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NASA Shark Space Transportation Science Technology

NASA Looking To Power Spacecraft With Lasers 91

msmoriarty writes "NASA has decided to develop methods for using lasers and/or microwave energy to 'provide external power on demand for aerospace vehicles' as part of its 'Game-Changing' technology development program. According to the announcement, 'The project will attempt to develop a low-cost, modular power beaming capability and explore multiple technologies to function as receiving elements of the beamed power. This combination of technologies could be applied to space propulsion, performance and endurance of unpiloted aerial vehicles or ground-to-ground power beaming applications. Development of such capabilities fulfills NASA's strategic goal of developing high payoff technology and enabling missions otherwise unachievable with today's technology."
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NASA Looking To Power Spacecraft With Lasers

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  • Keep on with science (Score:2, Interesting)

    by Anonymous Coward on Wednesday September 21, 2011 @05:34AM (#37465690)

    If it does work, efficiently and at long range, we can finally get started on sending solar collectors up into space for space based solar power. [] Which'll go a damned long way towards moving us along the way to a type I civilization [].

    And, if we happen to get excess power, maybe we can funnel that off into building a mass driver so we can get back up to space cheaply and efficiently instead of this irritating rocket based technology.

    GET ON IT NASA! Work on REAL advances instead of listening to people harping on about sending people into space in order to do...what, exactly? Make people on the ground feel good about themselves? (If they advance their robots enough, a robot will be able to do experiments just as well as a human with proper human supervision)

  • by Forty Two Tenfold ( 1134125 ) on Wednesday September 21, 2011 @05:48AM (#37465762)
    Stanisaw Lem, "Fiasco" []
  • by mbone ( 558574 ) on Wednesday September 21, 2011 @07:34AM (#37466142)

    NASA has had a Centennial Challenge [] open in power beaming for some years now. From [] :

    This challenge is a practical demonstration of wireless power transmission. Practical systems employing power beaming would have a wide range of applications from lunar rovers and space propulsion systems to airships above the Earth. Another future application of power beaming would be the space elevator concept.

    In 2009 [] the competitors drove their laser-powered devices up a cable one kilometer high, suspended from a helicopter, and LaserMotive LLC was awarded $900,000.

    It turns out that it is really tough and actually somewhat dangerous to have a helicopter dangle a 1 km string perfectly vertical. This also "doesn't scale" (i.e., there is no way a helicopter is going to dangle a 5 km string for a longer test), and future competitions will be done horizontally, on the ground. (This also fits in with the idea of power beaming to rovers, say one exploring the always dark Shackleton Crater at the Lunar South pole, which is frankly a more realistic near-term prospect than a terrestrial space elevator.)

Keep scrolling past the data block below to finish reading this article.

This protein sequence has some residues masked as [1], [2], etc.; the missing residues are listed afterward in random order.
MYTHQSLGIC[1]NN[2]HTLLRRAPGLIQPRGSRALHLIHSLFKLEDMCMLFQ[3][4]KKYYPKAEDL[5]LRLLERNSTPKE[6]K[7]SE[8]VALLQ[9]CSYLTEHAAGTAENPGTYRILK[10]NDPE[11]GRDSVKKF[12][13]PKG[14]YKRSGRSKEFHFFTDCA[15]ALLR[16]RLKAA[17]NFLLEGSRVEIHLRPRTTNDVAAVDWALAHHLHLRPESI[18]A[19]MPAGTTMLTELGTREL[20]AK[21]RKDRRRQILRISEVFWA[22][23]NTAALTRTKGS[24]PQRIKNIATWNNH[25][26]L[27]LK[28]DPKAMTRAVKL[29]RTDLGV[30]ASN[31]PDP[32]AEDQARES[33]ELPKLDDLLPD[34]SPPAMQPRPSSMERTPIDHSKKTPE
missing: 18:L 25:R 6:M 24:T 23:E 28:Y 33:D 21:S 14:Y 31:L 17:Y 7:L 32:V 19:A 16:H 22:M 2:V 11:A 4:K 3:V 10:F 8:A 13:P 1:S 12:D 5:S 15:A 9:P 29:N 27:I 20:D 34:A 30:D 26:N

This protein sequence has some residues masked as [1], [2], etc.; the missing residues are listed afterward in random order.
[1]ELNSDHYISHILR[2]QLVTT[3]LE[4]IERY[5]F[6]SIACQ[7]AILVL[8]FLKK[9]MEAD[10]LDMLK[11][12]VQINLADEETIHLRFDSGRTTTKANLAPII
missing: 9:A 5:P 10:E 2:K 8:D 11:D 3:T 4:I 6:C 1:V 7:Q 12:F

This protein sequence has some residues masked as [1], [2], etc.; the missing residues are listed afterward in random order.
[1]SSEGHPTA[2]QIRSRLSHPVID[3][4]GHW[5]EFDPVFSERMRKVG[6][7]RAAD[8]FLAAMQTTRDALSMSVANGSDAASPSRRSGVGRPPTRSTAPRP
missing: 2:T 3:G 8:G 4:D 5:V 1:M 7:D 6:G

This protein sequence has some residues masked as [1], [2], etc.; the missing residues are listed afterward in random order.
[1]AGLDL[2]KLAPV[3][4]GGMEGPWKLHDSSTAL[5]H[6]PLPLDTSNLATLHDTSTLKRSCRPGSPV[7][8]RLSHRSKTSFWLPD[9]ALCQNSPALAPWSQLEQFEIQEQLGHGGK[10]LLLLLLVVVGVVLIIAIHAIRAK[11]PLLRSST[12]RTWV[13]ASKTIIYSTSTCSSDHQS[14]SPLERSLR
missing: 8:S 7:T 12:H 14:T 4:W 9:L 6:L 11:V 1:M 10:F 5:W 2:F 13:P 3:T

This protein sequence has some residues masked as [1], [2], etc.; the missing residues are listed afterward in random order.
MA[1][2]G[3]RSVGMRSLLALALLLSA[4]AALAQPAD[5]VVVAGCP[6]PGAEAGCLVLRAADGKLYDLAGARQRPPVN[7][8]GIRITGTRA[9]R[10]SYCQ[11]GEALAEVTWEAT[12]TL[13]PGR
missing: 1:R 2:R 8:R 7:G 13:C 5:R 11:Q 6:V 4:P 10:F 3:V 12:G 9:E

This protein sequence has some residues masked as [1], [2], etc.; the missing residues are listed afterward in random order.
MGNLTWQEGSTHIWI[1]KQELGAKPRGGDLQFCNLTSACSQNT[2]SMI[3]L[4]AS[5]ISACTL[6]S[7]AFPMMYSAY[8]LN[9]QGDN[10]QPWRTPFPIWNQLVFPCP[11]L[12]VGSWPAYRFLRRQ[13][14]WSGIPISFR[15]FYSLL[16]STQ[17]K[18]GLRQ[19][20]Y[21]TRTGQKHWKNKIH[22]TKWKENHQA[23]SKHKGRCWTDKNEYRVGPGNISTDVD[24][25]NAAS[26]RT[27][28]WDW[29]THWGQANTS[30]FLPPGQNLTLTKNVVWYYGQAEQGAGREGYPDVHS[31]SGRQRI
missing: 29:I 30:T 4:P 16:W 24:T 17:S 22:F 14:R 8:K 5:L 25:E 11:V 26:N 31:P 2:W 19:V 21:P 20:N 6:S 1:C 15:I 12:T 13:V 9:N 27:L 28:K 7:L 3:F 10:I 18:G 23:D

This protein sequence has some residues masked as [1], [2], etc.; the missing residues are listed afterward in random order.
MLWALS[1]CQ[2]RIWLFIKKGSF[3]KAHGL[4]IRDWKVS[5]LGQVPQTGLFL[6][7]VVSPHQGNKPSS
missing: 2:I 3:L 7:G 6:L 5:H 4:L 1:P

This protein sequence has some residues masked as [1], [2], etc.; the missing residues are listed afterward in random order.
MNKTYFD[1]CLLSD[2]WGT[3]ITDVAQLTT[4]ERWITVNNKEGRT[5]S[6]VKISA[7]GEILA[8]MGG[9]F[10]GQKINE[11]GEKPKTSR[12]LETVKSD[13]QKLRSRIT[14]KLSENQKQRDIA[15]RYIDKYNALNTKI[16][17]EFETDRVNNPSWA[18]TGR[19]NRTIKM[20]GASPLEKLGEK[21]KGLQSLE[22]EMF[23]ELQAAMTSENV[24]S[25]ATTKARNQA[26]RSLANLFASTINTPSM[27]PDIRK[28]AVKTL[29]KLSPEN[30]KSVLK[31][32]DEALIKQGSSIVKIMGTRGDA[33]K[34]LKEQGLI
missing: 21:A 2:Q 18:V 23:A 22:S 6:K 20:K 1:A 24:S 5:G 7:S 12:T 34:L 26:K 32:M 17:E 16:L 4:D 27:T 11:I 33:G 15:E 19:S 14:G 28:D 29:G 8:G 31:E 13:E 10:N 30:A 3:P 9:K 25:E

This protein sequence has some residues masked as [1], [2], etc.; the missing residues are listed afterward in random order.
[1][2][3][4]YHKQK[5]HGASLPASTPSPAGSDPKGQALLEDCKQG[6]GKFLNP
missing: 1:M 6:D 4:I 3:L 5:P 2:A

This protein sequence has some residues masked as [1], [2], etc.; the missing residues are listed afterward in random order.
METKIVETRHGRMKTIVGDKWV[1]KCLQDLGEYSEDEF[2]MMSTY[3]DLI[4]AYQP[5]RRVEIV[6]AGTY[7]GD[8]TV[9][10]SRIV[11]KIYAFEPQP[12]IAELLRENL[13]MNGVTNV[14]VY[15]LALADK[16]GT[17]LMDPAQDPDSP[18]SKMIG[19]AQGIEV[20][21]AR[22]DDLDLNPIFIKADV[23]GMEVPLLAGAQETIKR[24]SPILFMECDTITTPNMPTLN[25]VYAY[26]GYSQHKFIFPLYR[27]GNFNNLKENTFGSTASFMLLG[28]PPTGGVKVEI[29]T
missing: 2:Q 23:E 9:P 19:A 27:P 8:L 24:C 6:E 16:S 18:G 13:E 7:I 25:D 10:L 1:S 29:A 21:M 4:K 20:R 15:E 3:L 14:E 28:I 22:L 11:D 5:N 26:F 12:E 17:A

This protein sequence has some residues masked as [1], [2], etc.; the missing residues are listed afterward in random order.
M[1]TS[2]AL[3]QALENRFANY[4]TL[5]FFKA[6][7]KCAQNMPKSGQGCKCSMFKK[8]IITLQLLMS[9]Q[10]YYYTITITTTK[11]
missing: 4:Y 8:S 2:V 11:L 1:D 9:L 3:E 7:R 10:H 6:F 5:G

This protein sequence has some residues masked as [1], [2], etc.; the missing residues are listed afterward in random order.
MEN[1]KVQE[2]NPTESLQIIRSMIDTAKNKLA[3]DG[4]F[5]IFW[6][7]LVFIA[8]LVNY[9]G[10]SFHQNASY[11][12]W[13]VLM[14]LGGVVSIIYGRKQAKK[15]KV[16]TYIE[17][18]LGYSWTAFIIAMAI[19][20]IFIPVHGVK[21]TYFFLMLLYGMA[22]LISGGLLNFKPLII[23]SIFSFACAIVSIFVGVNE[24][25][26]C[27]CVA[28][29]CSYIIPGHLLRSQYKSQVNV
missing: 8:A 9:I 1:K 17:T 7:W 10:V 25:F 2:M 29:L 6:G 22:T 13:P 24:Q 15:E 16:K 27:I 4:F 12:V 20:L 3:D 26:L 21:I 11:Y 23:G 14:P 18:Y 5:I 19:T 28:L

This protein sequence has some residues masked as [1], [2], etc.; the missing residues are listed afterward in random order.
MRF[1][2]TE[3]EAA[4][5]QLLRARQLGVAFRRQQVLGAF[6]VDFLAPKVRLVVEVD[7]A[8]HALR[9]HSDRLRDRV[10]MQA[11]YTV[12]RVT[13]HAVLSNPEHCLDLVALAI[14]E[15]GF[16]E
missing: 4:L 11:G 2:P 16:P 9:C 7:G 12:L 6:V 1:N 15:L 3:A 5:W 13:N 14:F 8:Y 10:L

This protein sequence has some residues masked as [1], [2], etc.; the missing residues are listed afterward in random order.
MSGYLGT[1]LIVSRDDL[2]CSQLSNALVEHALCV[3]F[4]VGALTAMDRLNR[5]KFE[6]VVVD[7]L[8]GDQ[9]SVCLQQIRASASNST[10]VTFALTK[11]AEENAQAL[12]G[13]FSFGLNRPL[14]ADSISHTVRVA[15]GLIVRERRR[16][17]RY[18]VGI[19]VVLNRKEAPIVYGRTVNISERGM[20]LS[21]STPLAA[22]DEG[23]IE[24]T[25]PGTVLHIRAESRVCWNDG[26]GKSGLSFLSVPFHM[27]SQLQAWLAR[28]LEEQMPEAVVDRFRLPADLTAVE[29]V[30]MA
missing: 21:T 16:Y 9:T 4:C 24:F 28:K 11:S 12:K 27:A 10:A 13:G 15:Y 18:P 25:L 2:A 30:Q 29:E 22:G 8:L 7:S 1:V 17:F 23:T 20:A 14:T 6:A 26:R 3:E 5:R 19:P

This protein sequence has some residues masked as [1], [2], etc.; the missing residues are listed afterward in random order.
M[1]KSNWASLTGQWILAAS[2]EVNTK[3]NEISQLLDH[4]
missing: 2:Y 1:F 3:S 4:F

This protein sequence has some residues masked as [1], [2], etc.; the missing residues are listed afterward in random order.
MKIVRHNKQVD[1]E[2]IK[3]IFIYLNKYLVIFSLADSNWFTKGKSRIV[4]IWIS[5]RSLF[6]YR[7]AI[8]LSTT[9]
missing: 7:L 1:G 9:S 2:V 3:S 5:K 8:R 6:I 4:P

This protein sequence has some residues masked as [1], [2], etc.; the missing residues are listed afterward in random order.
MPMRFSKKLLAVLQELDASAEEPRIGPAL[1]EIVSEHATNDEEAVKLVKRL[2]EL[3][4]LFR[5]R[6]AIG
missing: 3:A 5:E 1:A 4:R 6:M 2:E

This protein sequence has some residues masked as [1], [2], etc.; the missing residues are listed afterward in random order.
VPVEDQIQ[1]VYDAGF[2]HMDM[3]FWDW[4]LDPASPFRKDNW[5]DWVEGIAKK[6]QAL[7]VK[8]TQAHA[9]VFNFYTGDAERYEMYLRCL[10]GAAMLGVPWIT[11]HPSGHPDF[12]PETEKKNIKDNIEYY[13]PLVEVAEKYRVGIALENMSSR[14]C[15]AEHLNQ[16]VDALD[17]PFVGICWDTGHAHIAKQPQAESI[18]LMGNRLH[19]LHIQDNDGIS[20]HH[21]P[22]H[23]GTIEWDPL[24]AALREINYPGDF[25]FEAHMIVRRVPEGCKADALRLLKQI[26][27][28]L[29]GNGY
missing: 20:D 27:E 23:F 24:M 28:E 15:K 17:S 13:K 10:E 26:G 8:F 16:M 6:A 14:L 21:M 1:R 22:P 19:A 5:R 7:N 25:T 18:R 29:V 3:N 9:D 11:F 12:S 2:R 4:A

I believe there is still $ 2 million (USD) to be awarded, so slashdotters should get to it and go out there and take the Governments money.

  • Re:Burning air? (Score:2, Interesting)

    by Anonymous Coward on Wednesday September 21, 2011 @08:33AM (#37466574)

    Isn't Ozone good? I mean before the Carbon Global Warming Panic, there was the Hole on the Ozone layer Panic. Does Ozone suppose to block UV rays that causes skin cancer?

    Lay people using the word panic in an attempt to trivialize the problem and suggest that people are foolishly overreacting are highly counterproductive. The Ozone 'panic' actually led to some global changes, which is allowing the the Hole on (sic) the Ozone layer to slowly regenerate. Rather like the lead-in-gasoline panic a few decades ago which actually led to changes so we don't have to suffer from lead poisoning, or the acid rain panic, which led to less Sulfur being spewed out and as a result, less acid rain. Gosh. Perhaps the word panic should be replaced with 'appropriate response'...

  • Why bother for now? (Score:2, Interesting)

    by Anonymous Coward on Wednesday September 21, 2011 @09:34AM (#37467398)

    It would be ridiculously expensive and dangerous, and it would tell us little that safer one-way robot missions cannot tell us for a fraction of the price.

    Don't get me wrong, I am as excited as anyone about space exploration and colonization; but the point is, for now the technology just isn't mature enough.

    Now, one could argue that sending people in space would be a good way to test our current technology and improve it; but the point is, most of the research and the testing that we _could_ do in space can be done just as well by unmanned missions, or by earth-based experiments.

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